Deaths in open water swimming races in Brazil from 2009 to 2019

Fabrizio DI Masi, Gabriel Costa E Silva, Danielli Braga DE Mello, David Szpilman, Mike Tipton

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Abstract

Since the inclusion in the Olympic Games (2008), open swimming races have attracted greater media attention and, therefore, have a greater number of practitioners, especially in Brazil, an extremely favorable country for this sport. However, increasing reports of fatal incidents in open water races brought the medical and scientific community to attention. The aim of this study was to review the characteristics of deaths in open waters events in Brazil from 2009 to 2019. The survey was divided into 3 steps: 1) contacting sports-related federations and companies, including swimming and triathlon federations, master associations and event organizing companies; 2) internet search; and 3) personal communication with athletes, coaches, organizers, and health personnel. A total of 12 deaths were observed in open water swimming races, including triathlon swimming segment races in Brazil from 2009 to 2019. The average was 1.1 deaths per year, whereas in the last 3 years (2017-2019) the average was 3 deaths per year. The male participants accounted for 11 deaths (91.7%), the average age was 47 years old, experienced athletes were more affected (80%), and incidents occurred mainly in ocean waters (75%). The increase of deaths in the last 3 years draws attention, and the best way to reduce the deaths by drowning in open waters in Brazil, is to understand the profile and causes, to propose solutions.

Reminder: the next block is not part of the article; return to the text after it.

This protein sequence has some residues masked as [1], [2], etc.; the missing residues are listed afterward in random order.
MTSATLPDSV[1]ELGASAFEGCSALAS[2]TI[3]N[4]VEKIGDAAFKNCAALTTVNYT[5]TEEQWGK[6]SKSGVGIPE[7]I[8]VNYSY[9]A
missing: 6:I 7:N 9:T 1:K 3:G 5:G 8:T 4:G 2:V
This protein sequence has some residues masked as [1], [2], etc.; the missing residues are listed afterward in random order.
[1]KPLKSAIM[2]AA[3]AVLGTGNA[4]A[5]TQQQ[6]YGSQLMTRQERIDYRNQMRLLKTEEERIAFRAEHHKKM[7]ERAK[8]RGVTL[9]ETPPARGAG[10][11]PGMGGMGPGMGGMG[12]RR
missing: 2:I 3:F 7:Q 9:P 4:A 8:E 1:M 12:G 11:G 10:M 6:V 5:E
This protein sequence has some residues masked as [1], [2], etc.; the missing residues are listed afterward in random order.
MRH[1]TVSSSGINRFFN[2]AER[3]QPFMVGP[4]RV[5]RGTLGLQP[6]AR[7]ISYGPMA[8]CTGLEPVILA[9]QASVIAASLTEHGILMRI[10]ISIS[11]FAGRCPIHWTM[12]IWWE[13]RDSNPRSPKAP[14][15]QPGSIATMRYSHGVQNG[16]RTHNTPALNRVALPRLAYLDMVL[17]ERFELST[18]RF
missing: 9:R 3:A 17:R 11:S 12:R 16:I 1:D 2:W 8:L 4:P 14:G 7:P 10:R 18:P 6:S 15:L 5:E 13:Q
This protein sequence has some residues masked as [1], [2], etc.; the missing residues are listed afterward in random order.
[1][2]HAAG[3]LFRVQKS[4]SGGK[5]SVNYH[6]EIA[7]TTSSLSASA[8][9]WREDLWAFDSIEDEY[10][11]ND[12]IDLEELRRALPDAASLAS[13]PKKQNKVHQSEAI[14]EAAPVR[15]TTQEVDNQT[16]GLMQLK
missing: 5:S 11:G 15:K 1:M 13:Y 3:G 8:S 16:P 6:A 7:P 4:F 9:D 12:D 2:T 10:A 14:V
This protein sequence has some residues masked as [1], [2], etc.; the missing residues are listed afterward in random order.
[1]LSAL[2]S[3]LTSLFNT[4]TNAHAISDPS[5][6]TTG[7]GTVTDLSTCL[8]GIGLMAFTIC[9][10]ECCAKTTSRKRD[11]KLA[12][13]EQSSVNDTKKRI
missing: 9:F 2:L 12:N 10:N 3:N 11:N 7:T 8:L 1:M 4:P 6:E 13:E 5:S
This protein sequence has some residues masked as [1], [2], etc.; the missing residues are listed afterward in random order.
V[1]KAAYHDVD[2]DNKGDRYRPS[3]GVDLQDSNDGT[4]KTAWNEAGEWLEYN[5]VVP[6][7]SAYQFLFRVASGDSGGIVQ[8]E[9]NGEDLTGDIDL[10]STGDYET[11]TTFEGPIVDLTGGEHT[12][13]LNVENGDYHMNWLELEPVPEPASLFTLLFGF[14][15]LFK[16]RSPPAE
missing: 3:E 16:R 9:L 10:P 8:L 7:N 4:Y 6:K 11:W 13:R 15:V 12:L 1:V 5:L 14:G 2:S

Original languageEnglish
Pages (from-to)1295-1305
Number of pages11
JournalInternational Journal of Exercise Science
Volume15
Issue number4
Publication statusPublished - 1 Sept 2022

Keywords

  • Drowning
  • water sports
  • athletic performance
  • accident prevention

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